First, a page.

The people who have an explicit legal obligation to work not on our behalf but on behalf of their shareholders do a pretty good job of giving us what we want; the people who vow to work on our behalf do not. That is a paradox only if you do not think about it too much, and not thinking about it too much is the business that politicians are in.
If capitalism – which is to say, human ingenuity set free to follow its own natural course – is a kind of social machine, then politicians are something like children who take apart complex machines without understanding what they do or how to put them back together. (At their worst, they are simply saboteurs.) When they rail against capitalism, automation, trade, and the like, they resemble nothing so much as those hominids at the beginning of 2001: A Space Odyssey, shrieking hysterically at something that is simply beyond their comprehension.
Tim Worstall reminds me, by e-mail, of this 2015 post by Arindrajit Dube in which Arin correctly explains that U.S. government welfare programs other than EITC do not lower the wages of low-income workers and, thus, do not subsidize employers of low-income workers. Here’s the most relevant part of the Dube post:
But what about other programs like food stamps or housing assistance? These means tested public assistance programs are not tied to work, and we should not expect them to lower wages. Let’s take food stamps, which are available to eligible families whether or not a family member works or not. Indeed, when people are not working, they are more likely to be eligible for food stamps since their family incomes will be lower. Therefore, SNAP is likely to raise, and not lower a worker’s reservation wages—the fallback position if she loses her job. This will tend to contract labor supply (or improve a worker’s bargaining position), putting an upward pressure on the wage. Whether or not wages are increased is an empirical matter: there is evidence that the initial roll-out of the food stamps program across counties in the 1970s lowered work hours, consistent with an increase in the reservation wage. The key point is that it is difficult to imagine how food stamps would lower wages. And if they don’t lower wages, they can’t be thought of as subsidies to low wage employers. The same logic applies to other means tested programs like energy or housing assistance. Moreover, these conclusions hold in a wide array of models of the labor market, including ones that emphasize bargaining or efficiency wage concerns.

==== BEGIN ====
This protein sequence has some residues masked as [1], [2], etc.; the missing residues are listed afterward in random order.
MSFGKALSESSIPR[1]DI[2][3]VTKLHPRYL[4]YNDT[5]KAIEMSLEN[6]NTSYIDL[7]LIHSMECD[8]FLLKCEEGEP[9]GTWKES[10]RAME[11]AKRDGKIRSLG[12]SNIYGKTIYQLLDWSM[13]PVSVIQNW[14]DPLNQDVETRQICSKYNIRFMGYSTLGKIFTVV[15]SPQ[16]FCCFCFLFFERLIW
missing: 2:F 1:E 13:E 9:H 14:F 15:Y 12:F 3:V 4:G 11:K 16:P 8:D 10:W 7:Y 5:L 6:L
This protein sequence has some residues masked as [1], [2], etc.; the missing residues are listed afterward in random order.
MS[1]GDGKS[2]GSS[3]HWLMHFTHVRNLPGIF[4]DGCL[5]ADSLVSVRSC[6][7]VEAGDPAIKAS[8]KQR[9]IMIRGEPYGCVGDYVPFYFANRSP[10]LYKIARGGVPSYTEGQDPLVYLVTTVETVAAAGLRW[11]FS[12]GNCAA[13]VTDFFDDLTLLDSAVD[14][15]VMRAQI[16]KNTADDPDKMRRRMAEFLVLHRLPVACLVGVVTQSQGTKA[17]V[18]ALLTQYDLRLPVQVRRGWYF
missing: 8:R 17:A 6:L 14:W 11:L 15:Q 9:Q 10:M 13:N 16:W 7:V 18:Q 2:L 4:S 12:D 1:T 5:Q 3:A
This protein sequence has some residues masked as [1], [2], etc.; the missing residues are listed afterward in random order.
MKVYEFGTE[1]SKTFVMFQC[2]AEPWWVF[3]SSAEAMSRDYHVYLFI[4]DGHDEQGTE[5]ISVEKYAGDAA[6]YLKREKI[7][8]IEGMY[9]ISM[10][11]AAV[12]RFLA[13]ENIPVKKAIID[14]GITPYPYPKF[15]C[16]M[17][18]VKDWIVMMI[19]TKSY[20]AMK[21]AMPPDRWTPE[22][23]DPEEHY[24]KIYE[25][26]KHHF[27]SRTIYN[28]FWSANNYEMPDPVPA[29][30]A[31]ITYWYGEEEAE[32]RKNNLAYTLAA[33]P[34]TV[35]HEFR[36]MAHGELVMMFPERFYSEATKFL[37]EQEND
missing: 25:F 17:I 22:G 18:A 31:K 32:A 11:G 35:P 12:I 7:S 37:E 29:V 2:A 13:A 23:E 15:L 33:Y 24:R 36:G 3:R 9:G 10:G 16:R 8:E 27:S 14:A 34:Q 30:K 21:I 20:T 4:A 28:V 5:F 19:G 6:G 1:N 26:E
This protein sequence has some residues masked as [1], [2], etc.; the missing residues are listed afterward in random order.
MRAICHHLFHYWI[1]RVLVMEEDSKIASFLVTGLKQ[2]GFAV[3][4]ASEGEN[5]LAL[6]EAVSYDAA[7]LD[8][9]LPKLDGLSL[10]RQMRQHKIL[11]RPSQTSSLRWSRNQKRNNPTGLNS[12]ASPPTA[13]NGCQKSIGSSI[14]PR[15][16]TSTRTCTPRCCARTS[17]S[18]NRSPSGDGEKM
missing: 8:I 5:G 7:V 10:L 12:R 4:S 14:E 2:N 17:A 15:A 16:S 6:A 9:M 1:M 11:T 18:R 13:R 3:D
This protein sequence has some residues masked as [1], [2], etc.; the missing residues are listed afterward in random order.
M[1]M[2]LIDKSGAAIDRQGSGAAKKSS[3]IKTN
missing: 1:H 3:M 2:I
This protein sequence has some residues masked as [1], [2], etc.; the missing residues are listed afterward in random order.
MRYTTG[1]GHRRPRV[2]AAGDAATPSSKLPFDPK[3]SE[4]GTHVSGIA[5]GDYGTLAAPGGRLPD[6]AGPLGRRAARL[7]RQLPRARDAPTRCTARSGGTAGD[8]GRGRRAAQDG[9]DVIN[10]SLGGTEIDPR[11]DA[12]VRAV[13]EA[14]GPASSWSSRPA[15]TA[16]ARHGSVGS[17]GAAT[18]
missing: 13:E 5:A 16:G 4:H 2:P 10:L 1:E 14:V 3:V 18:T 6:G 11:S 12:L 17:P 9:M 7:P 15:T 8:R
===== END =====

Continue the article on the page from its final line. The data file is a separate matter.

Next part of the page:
On April 1st on GMU’s Fairfax campus a number of excellent speakers – including several of my colleagues – will participate in a day-long event, sponsored by the Institute for Humane Studies, titled “How is Social Entrepreneurship Impacting Disability Services?” Register now!